When the hull of the U.S.S. Jarrett gently taps the large rubber pier bumpers, sailors and officers gather in a moment of triumph. The docking concludes more than a year's training in preparation for their looming six-month mission. "Today we got to stress all areas--navigation, communication and ship handling--and you did it well," the captain tells the crew. As the huddle breaks, two small children excitedly run up the gangplank. They hug the captain, who asks, "Did you see Mommy's ship come in?"
"Mommy" is Commander Kathleen McGrath, who next week is expected to mark a historic first: she will be the first American woman ever to take a warship to sea. Back on land, women have already smashed through ceilings that once seemed to be made of unbreakable glass, from Silicon Valley to the State Department. But change has come more slowly to the hidebound military. Only 12 of the Navy's 220 admirals are women.
McGrath will lead the Jarrett and its crew of 262 to the Middle East, where they will prowl the northern reaches of the Persian Gulf. Their mission: to hunt down ships smuggling Iraqi oil in violation of United Nations sanctions. It's a game of nautical cat and mouse, as U.S. spy satellites and surveillance planes pick out possible smugglers and relay their whereabouts to ships down below. The smugglers are beyond the U.N.'s reach as long as they stay in Iraqi and Iranian territorial waters. But there are a few swaths of water beyond the U.S.-recognized 12-mile limit where the Jarrett and other allied warships can pounce. The recent spike in oil prices has made smuggling more lucrative. During its two months on the gulf assignment, the Jarrett's crew expects to board at least 30 vessels and order violators to friendly ports, where their ships and cargo will be auctioned off.
Not long ago, McGrath's breakthrough would have seemed inconceivable. Women have served on support vessels since 1978, but it wasn't until 1994 that they were permitted, reluctantly, on warships. In 1991, Admiral Frank Kelso, then Chief of Naval Operations, told Congress bluntly that he didn't want women on warships at all, much less in command. "There is a delicate balance between equal opportunity for men and women," he cautioned the Senate Armed Services Committee, "and maintaining combat effectiveness of our forces."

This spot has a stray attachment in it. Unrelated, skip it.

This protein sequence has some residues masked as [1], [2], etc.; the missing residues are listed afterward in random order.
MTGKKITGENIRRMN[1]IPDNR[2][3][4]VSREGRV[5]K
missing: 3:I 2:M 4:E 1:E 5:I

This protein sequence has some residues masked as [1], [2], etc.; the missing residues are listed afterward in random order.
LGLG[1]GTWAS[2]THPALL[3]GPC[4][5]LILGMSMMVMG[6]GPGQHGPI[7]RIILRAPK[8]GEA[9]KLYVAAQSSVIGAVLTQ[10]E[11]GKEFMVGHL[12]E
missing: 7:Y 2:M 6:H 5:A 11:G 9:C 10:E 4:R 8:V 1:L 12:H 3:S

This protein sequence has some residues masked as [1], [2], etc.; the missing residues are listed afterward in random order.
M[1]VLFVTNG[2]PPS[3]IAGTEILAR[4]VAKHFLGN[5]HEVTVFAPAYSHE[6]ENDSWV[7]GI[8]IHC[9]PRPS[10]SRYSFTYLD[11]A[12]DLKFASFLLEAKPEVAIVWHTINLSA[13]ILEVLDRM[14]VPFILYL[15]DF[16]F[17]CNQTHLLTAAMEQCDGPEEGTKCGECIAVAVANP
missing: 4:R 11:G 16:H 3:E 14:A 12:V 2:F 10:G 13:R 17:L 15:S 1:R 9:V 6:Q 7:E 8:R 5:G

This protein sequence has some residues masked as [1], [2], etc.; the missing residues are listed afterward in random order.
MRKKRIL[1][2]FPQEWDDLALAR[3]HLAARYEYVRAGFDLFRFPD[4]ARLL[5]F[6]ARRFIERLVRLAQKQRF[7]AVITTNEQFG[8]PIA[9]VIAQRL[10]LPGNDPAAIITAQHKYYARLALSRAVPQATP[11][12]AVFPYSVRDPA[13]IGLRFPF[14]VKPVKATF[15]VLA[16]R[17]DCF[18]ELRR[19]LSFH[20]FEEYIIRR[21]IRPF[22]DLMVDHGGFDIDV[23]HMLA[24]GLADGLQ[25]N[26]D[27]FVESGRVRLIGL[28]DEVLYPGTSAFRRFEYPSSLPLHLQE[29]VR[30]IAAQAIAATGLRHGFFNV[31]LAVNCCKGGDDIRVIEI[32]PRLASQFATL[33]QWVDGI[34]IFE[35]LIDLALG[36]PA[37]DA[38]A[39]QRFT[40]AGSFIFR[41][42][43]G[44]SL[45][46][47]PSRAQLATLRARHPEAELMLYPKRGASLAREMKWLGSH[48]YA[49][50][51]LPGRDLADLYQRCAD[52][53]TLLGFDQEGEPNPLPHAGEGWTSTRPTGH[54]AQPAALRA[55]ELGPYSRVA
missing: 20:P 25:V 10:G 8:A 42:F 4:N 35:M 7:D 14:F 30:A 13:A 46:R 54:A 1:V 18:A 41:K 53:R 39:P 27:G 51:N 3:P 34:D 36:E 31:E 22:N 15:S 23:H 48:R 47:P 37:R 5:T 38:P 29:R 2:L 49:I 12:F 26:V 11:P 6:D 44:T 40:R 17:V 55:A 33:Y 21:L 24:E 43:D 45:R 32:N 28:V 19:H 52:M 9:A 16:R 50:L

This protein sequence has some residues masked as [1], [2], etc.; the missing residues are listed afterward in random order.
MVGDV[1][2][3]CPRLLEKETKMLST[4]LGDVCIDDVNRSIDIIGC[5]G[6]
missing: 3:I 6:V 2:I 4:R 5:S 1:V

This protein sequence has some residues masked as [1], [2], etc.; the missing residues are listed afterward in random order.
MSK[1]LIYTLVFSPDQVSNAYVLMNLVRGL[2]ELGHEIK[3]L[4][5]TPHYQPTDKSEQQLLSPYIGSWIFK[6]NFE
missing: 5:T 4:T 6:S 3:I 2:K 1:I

But times have changed. In part it's simply a matter of the available labor pool. In these booming times, the Navy can't recruit enough men for its 315 ships. The other driving force has been the Navy's resolve to bleach the stain of the 1991 Tailhook Association convention, at which naval aviators sexually assaulted 83 women and then tried to cover it up. For years the Navy has been fighting the perception that women are not welcome in its ranks.
The Navy has come a long way since then. Kelso, who was tarnished by the scandal, retired early. In his wake, women stormed aboard warships. They are now assigned to 155 vessels--106 of them combatants--and they account for 11,400 of the 155,000 officers and sailors afloat. Some ships have substantial numbers: the carrier Eisenhower has 600 women in a crew of 4,700. The Jarrett has only four, all officers, because the lack of berthing space has kept the enlisted ranks all male. By 2004, when nearly all vessels will be opened to women, the Navy is projecting that the average crew will be 12% female. (In January the Navy closed a chapter on the Tailhook scandal, restoring official ties with the group after exacting a pledge that the misconduct of 1991 would not recur.)
The Navy's new generation of women are not just swabbing decks. They've been moving into the highest echelons of the Navy--and the Pentagon as well. Vice Admiral Patricia Tracey is a Deputy Assistant Secretary of Defense for Personnel. Rear Admiral Jacqueline Barnes directs the Pentagon's On-Site Inspection Agency, charged with verifying arms-control pacts with other nations. Rear Admiral Barbara McGann is the Navy's top recruiting officer. And Rear Admiral Bonnie Potter is the Atlantic fleet's top doctor.
But sending women into battle remains controversial. Skeptics point to Navy studies showing that female sailors are physically weaker than males and leave ships at more than twice the rate men do, often because they're pregnant. But officers who have commanded ships with women on board have generally brushed aside such concerns. Writing in the Navy journal Proceedings, Commander Gerard Roncolato, former skipper of the destroyer U.S.S. The Sullivans, declared that there is no job on board a ship today that cannot be done by a woman because of a lack of strength or stamina.